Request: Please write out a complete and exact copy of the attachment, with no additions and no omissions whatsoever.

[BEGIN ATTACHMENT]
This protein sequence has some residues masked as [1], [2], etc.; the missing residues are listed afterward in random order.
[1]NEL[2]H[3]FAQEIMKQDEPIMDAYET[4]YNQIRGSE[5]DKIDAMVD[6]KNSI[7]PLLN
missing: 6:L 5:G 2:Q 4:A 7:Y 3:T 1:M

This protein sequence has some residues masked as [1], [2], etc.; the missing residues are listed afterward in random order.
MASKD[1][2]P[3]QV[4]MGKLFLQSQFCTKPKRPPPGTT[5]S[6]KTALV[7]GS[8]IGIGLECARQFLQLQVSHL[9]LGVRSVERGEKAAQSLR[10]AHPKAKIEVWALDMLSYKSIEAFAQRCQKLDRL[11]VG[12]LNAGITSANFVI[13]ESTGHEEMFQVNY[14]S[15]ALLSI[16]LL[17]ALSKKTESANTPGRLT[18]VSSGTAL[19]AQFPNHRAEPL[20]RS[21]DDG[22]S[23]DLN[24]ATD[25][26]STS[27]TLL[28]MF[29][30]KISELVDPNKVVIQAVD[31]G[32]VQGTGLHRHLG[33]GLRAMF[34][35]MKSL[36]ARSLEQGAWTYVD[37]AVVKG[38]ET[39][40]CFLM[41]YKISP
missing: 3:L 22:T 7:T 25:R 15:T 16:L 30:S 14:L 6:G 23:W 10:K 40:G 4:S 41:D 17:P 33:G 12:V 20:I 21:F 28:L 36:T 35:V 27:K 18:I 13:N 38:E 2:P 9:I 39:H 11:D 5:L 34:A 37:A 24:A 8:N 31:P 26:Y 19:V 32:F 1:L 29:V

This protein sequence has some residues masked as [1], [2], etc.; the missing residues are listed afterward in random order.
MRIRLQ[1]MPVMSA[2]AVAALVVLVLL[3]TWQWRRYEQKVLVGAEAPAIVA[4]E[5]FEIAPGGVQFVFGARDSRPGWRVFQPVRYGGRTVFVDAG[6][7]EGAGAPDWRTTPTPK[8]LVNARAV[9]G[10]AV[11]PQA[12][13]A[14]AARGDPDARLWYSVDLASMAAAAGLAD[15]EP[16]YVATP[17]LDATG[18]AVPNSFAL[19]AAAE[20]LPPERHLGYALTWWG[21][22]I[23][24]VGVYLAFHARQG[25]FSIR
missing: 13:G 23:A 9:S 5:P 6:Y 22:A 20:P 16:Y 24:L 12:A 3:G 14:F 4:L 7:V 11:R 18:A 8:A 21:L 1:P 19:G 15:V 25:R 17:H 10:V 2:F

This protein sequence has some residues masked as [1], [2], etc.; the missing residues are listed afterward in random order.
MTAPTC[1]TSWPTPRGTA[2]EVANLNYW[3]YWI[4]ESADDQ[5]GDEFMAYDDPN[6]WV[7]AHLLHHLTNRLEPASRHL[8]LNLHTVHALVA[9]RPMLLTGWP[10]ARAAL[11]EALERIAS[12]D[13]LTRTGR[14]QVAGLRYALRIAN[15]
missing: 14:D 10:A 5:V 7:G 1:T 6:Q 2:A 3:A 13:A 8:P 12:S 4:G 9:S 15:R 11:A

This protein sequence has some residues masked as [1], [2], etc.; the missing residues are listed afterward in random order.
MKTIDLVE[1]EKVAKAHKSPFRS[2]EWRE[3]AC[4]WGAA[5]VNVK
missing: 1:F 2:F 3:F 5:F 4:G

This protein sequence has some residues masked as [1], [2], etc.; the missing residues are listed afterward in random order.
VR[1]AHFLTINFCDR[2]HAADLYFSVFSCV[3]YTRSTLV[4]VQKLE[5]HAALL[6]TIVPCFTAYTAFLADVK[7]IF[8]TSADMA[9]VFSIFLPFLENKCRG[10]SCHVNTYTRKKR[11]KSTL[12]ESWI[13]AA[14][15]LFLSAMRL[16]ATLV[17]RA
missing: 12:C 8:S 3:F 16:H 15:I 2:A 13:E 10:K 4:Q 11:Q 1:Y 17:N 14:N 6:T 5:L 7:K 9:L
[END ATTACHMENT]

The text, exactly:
This protein sequence has some residues masked as [1], [2], etc.; the missing residues are listed afterward in random order.
[1]NEL[2]H[3]FAQEIMKQDEPIMDAYET[4]YNQIRGSE[5]DKIDAMVD[6]KNSI[7]PLLN
missing: 6:L 5:G 2:Q 4:A 7:Y 3:T 1:M

This protein sequence has some residues masked as [1], [2], etc.; the missing residues are listed afterward in random order.
MASKD[1][2]P[3]QV[4]MGKLFLQSQFCTKPKRPPPGTT[5]S[6]KTALV[7]GS[8]IGIGLECARQFLQLQVSHL[9]LGVRSVERGEKAAQSLR[10]AHPKAKIEVWALDMLSYKSIEAFAQRCQKLDRL[11]VG[12]LNAGITSANFVI[13]ESTGHEEMFQVNY[14]S[15]ALLSI[16]LL[17]ALSKKTESANTPGRLT[18]VSSGTAL[19]AQFPNHRAEPL[20]RS[21]DDG[22]S[23]DLN[24]ATD[25][26]STS[27]TLL[28]MF[29][30]KISELVDPNKVVIQAVD[31]G[32]VQGTGLHRHLG[33]GLRAMF[34][35]MKSL[36]ARSLEQGAWTYVD[37]AVVKG[38]ET[39][40]CFLM[41]YKISP
missing: 3:L 22:T 7:T 25:R 15:T 16:L 30:S 14:L 6:G 23:W 10:K 40:G 4:S 41:D 17:P 33:G 12:V 20:I 21:F 28:L 36:T 35:V 27:K 18:I 13:N 38:E 2:P 9:I 39:H 11:D 5:L 34:A 37:A 24:A 8:N 31:P 26:Y 19:V 32:F 1:L 29:V

This protein sequence has some residues masked as [1], [2], etc.; the missing residues are listed afterward in random order.
MRIRLQ[1]MPVMSA[2]AVAALVVLVLL[3]TWQWRRYEQKVLVGAEAPAIVA[4]E[5]FEIAPGGVQFVFGARDSRPGWRVFQPVRYGGRTVFVDAG[6][7]EGAGAPDWRTTPTPK[8]LVNARAV[9]G[10]AV[11]PQA[12][13]A[14]AARGDPDARLWYSVDLASMAAAAGLAD[15]EP[16]YVATP[17]LDATG[18]AVPNSFAL[19]AAAE[20]LPPERHLGYALTWWG[21][22]I[23][24]VGVYLAFHARQG[25]FSIR
missing: 13:G 23:A 9:S 5:P 6:Y 22:A 20:P 16:Y 24:L 12:A 3:G 14:F 4:L 7:V 11:R 18:A 8:A 21:L 1:P 19:G 15:V 25:R 17:H 10:V 2:F

This protein sequence has some residues masked as [1], [2], etc.; the missing residues are listed afterward in random order.
MTAPTC[1]TSWPTPRGTA[2]EVANLNYW[3]YWI[4]ESADDQ[5]GDEFMAYDDPN[6]WV[7]AHLLHHLTNRLEPASRHL[8]LNLHTVHALVA[9]RPMLLTGWP[10]ARAAL[11]EALERIAS[12]D[13]LTRTGR[14]QVAGLRYALRIAN[15]
missing: 14:D 10:A 5:V 7:G 1:T 6:Q 2:A 3:A 13:A 8:P 12:S 4:G 9:S 15:R 11:A

This protein sequence has some residues masked as [1], [2], etc.; the missing residues are listed afterward in random order.
MKTIDLVE[1]EKVAKAHKSPFRS[2]EWRE[3]AC[4]WGAA[5]VNVK
missing: 1:F 2:F 3:F 5:F 4:G

This protein sequence has some residues masked as [1], [2], etc.; the missing residues are listed afterward in random order.
VR[1]AHFLTINFCDR[2]HAADLYFSVFSCV[3]YTRSTLV[4]VQKLE[5]HAALL[6]TIVPCFTAYTAFLADVK[7]IF[8]TSADMA[9]VFSIFLPFLENKCRG[10]SCHVNTYTRKKR[11]KSTL[12]ESWI[13]AA[14][15]LFLSAMRL[16]ATLV[17]RA
missing: 12:C 8:S 3:F 16:H 15:I 2:A 13:E 10:K 4:Q 11:Q 1:Y 17:N 14:N 6:T 5:L 7:K 9:L